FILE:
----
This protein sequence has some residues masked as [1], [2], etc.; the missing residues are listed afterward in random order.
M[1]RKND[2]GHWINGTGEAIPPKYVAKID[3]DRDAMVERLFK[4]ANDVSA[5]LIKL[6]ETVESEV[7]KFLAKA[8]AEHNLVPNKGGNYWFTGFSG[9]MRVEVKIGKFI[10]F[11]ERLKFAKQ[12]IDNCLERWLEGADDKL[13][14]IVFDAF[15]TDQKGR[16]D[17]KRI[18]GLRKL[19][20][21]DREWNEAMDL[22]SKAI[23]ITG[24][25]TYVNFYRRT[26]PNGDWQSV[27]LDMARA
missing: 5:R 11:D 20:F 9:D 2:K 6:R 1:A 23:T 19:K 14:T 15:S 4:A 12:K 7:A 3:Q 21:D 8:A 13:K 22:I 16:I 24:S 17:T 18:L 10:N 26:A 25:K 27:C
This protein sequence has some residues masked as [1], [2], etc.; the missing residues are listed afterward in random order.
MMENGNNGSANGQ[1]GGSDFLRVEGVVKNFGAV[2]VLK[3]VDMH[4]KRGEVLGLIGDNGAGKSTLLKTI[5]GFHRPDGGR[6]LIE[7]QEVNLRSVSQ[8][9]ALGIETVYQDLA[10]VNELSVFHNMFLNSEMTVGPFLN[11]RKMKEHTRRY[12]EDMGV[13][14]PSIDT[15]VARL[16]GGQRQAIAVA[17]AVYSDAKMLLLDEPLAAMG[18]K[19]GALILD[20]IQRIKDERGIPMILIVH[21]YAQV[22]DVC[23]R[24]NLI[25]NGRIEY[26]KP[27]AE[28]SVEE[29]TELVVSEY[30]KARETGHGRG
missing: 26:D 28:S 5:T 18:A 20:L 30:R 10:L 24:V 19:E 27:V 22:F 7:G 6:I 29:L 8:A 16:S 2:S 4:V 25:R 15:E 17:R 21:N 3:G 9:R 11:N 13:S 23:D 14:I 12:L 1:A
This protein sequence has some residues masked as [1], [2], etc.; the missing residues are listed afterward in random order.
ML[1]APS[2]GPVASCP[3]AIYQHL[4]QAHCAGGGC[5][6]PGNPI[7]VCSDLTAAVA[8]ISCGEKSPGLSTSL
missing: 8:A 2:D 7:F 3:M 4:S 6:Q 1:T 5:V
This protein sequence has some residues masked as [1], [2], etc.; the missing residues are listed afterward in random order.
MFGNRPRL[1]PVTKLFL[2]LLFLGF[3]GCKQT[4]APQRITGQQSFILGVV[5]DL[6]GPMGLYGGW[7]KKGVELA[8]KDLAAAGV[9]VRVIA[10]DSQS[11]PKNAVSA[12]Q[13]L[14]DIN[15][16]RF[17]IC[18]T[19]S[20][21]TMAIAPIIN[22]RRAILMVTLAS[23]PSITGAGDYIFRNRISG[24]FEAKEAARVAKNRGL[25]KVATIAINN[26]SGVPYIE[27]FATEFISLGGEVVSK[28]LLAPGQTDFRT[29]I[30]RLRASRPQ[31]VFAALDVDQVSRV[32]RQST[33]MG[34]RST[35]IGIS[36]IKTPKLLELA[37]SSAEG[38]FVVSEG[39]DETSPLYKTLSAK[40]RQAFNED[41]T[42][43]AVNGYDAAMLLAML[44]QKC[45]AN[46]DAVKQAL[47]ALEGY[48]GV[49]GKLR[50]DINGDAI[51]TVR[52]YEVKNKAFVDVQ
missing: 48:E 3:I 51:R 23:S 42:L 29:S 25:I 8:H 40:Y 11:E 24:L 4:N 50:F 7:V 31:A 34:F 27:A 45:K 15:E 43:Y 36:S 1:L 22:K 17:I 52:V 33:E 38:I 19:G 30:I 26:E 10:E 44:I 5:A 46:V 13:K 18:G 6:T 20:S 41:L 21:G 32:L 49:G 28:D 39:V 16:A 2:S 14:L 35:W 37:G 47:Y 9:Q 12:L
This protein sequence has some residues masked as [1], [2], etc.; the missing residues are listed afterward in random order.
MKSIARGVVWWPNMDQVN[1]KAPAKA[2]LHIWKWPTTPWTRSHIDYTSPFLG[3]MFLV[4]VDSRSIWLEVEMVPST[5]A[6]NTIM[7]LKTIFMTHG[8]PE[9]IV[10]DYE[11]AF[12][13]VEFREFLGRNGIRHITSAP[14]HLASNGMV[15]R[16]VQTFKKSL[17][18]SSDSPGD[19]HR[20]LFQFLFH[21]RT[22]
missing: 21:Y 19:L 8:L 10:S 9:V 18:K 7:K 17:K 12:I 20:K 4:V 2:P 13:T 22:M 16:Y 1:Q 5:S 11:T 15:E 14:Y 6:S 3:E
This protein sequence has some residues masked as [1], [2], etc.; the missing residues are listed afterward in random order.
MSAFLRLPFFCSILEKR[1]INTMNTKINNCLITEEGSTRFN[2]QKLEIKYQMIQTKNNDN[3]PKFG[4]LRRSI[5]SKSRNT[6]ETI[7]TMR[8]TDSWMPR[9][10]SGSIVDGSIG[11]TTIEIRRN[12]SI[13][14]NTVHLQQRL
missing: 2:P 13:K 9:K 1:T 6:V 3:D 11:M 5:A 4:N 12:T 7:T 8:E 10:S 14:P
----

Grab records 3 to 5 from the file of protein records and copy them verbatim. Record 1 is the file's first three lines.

This protein sequence has some residues masked as [1], [2], etc.; the missing residues are listed afterward in random order.
ML[1]APS[2]GPVASCP[3]AIYQHL[4]QAHCAGGGC[5][6]PGNPI[7]VCSDLTAAVA[8]ISCGEKSPGLSTSL
missing: 8:A 2:D 7:F 3:M 4:S 6:Q 1:T 5:V
This protein sequence has some residues masked as [1], [2], etc.; the missing residues are listed afterward in random order.
MFGNRPRL[1]PVTKLFL[2]LLFLGF[3]GCKQT[4]APQRITGQQSFILGVV[5]DL[6]GPMGLYGGW[7]KKGVELA[8]KDLAAAGV[9]VRVIA[10]DSQS[11]PKNAVSA[12]Q[13]L[14]DIN[15][16]RF[17]IC[18]T[19]S[20][21]TMAIAPIIN[22]RRAILMVTLAS[23]PSITGAGDYIFRNRISG[24]FEAKEAARVAKNRGL[25]KVATIAINN[26]SGVPYIE[27]FATEFISLGGEVVSK[28]LLAPGQTDFRT[29]I[30]RLRASRPQ[31]VFAALDVDQVSRV[32]RQST[33]MG[34]RST[35]IGIS[36]IKTPKLLELA[37]SSAEG[38]FVVSEG[39]DETSPLYKTLSAK[40]RQAFNED[41]T[42][43]AVNGYDAAMLLAML[44]QKC[45]AN[46]DAVKQAL[47]ALEGY[48]GV[49]GKLR[50]DINGDAI[51]TVR[52]YEVKNKAFVDVQ
missing: 48:E 3:I 51:R 23:S 42:L 29:S 25:I 8:H 40:Y 11:E 24:L 4:N 50:F 7:V 31:A 34:F 27:A 45:K 15:E 43:Y 36:S 1:L 22:K 17:I 52:V 33:E 38:I 19:G 30:I 26:E 10:E 44:I 5:A 46:V 13:K 18:G 6:T 20:S 41:L 21:G 32:L 49:G 28:D 39:V 16:A 2:S 14:L 35:W 37:G 47:Y 9:Q 12:L
This protein sequence has some residues masked as [1], [2], etc.; the missing residues are listed afterward in random order.
MKSIARGVVWWPNMDQVN[1]KAPAKA[2]LHIWKWPTTPWTRSHIDYTSPFLG[3]MFLV[4]VDSRSIWLEVEMVPST[5]A[6]NTIM[7]LKTIFMTHG[8]PE[9]IV[10]DYE[11]AF[12][13]VEFREFLGRNGIRHITSAP[14]HLASNGMV[15]R[16]VQTFKKSL[17][18]SSDSPGD[19]HR[20]LFQFLFH[21]RT[22]
missing: 21:Y 19:L 8:L 10:S 9:V 18:K 7:K 17:K 12:I 20:K 4:V 2:P 13:T 22:M 16:Y 1:Q 5:S 11:T 15:E 14:Y 6:S 3:E